In their zeal to slash red tape this spring, Florida lawmakers are going so far that they that they have begun making even the state’s businesses nervous.
A committee in the Florida House of Representatives on Tuesday unveiled and approved a sweeping plan to eliminate state government oversight of more than two dozen professions and industries, from telemarketers and travel agents to home inspectors and auto mechanics.
The 281-page bill marks the most far-reaching attempt at deregulation yet undertaken in a year in which Republican leaders from Gov. Rick Scott to House Speaker Dean Cannon of Winter Park have repeatedly vowed to slash government bureaucracy and make Florida more accommodating to businesses.
But the measure immediately drew opposition from many of those same industries that boosters say they are attempting to help. More than 30 lobbyists and professionals from various industries testified before the House Business and Consumer Affairs Subcommittee, with the vast majority of them urging lawmakers to preserve the state’s regulatory schemes.
“Sometimes, regulation can be productive,” said Nancy Stewart, of the Federation of Manufactured Home Owners of Florida, told the committee, urging them to remove provisions from the bill that would abolish the state agency that oversees condominiums, time shares and mobile homes. “We all know that we have better behavior when someone’s watching.”
But boosters said the many regulations serve only to limit competition for the state’s existing businesses. Lifting those rules, they argued, will make it easier for new businesses to set up shop in Florida, ultimately, they hope, creating new jobs in a recession-wracked state still weighed down by a 12 percent unemployment rate.
“One of the beauties of our country is that an individual can sit in their living room and draw up a business plan and then go to work. But it’s sad to know that the moment they walk out that door, there are obstacles presented,” said Rep. Esteban Bovo, R-Hialeah, the committee chairman and sponsor of the legislation. “At the end of the day, the goal is to give people the power to start their own businesses and then let them move forward and compete.”
Even by the standards set this year in Tallahassee – where dozens of bills lifting one or regulation or another are rapidly advancing through the Legislature – the legislation introduced Tuesday is breathtaking.
One section, for instance, would abolish entirely Florida’s 23-year-old “Sellers of Travel” law. More than 6,500 travel agencies and independent agents are currently registered under the law, which was initially passed to protect consumers from unscrupulous agents peddling phony vacations.
Among other provisions, the law requires that a travel agency post a $50,000 surety bond that the state can use to refund travelers should they be sold a fraudulent vacation package or if the seller goes bankrupt before they take their trip.
Florida has received more than 13,000 complaints about sellers of travel over the last 5 years, according to Department of Agriculture and Consumer Affairs, which administers the law.
Other sections, meanwhile, would cut state oversight of the time-share industry. No more, for instance, would government regulators review offering documents by time-share builders to ensure they included adequate disclosures for consumers or advertising materials to ensure they aren’t misleading.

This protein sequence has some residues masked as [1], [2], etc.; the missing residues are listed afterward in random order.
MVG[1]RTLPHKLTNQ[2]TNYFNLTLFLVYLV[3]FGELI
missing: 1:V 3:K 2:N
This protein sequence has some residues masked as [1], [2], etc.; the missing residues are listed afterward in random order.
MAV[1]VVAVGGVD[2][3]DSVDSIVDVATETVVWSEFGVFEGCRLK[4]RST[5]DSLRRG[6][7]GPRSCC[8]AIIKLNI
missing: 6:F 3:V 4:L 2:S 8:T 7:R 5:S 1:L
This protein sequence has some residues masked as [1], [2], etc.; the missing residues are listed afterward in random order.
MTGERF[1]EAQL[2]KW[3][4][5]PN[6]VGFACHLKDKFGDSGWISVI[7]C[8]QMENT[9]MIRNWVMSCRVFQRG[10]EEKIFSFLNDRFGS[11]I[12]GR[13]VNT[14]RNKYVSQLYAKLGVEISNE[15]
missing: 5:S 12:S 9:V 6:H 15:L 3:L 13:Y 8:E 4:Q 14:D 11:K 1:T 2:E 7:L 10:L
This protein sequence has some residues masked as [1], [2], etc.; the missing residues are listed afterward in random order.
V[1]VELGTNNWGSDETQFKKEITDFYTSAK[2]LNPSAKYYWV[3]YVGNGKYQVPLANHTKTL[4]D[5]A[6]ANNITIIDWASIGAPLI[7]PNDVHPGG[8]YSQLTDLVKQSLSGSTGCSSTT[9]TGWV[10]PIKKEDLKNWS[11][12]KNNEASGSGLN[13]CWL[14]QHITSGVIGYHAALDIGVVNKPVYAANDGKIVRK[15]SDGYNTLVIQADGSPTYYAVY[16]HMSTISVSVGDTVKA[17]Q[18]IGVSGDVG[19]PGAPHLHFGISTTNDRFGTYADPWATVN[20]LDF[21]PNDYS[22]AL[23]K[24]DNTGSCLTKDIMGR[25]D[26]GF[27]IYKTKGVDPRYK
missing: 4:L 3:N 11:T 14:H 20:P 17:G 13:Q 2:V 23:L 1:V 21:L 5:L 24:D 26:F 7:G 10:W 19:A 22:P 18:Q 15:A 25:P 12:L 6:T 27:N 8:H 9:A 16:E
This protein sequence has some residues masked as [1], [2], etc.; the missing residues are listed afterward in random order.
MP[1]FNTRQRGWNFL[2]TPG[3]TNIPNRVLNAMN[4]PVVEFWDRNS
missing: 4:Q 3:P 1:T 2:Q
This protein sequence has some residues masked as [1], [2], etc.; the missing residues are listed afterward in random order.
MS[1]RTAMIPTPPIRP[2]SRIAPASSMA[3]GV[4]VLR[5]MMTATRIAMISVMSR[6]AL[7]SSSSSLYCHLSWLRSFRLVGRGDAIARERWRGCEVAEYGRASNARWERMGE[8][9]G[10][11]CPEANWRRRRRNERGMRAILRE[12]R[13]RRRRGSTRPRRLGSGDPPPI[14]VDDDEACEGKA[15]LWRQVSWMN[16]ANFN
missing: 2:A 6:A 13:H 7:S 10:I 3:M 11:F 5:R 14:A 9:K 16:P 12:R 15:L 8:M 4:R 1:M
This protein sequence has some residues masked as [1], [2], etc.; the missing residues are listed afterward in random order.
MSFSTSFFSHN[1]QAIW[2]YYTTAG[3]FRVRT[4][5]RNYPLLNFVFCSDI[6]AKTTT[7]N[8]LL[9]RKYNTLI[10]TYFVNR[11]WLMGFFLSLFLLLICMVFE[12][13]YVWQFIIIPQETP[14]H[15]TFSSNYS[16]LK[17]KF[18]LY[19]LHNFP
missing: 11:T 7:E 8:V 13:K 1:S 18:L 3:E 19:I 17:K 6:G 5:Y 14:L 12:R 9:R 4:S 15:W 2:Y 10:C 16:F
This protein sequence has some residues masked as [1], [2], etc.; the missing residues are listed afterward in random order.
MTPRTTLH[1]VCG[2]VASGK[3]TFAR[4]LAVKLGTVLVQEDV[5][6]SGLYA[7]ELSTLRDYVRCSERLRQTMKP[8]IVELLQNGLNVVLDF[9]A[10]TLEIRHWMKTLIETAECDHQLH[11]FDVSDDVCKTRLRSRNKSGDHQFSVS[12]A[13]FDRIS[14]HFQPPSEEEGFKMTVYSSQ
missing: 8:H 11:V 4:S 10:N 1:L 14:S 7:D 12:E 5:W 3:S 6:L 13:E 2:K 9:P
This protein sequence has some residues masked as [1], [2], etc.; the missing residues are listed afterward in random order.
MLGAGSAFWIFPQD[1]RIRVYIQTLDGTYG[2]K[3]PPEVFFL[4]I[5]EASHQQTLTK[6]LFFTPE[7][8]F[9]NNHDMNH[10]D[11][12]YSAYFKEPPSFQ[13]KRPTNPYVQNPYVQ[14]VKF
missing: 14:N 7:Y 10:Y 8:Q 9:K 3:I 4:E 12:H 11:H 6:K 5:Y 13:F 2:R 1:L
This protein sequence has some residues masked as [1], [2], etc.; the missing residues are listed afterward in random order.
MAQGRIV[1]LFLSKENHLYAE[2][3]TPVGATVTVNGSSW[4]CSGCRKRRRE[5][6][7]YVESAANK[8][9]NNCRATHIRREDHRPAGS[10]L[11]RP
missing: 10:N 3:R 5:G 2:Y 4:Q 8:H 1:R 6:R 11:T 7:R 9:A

It was enough to bring even Florida’s best-recognized employer – Walt Disney World – out in opposition.
Brian Bibeau, a lobbyist for the resort, pointed out that the state began regulating the time-share industry in the 1980s in order to weed out shady developers who gave the industry a seedy reputation that it has spent years attempting to shed.
Disney owns a time-share business, Disney Vacation Club, which is based in Central Florida and has properties in four states.
“Florida has what some people would call a colorful history of land fraud that goes back 100 years. Others would call it a lurid history of land fraud. The division [of condominiums, time shares and mobile homes] was put together to force the bad actors out of these areas of activity,” Bibeau said. “We think it’d be a terrible mistake for you all to deregulate those areas of the division. We strongly oppose it.”
Many other industries expressed similar concerns. The Florida Association of Professional Geologists said state licensing is vital to ensure that geologists have the appropriate technical skills and education levels. The Automotive Service Associations said the state’s regulatory scheme helps resolve complaints with consumers unhappy with car-repair jobs. The Florida Association of Realtors said home buyers need the assurance that comes with state oversight of home inspectors.
“Realtors believe it’s in the public interest to keep those folks accountable to the state and the public,” said Trey Price, a lobbyist for the Realtors association. The Florida Home Inspectors Council, too, testified in support of the state’s current regulatory scheme.
Not everyone, however, was critical. Allen Douglas, a lobbyist for the National Federation of Independent Businesses, which represents small businesses in the state, said many of the state’s myriad rules and regulations make it difficult for new businesses.
“A lot of these laws are legit. But a lot of them are to limit competition,” Douglas said.
Indeed, much of Tuesday’s three-hour hearing was consumed by dueling testimony from in-state and out-of-state interior designers over whether to lift licensing requirements for commercial interior designers.
The legislation ultimately advanced on a 10-5, party-line vote, with outnumbered Democratic lawmakers criticizing what they called “unbridled” derogation.
“I’m worried that the message we’re going to be sending is not that Florida is business friendly, but that Florida is the wild, wild west,” said Rep. Darryl Rouson, D-St. Petersburg.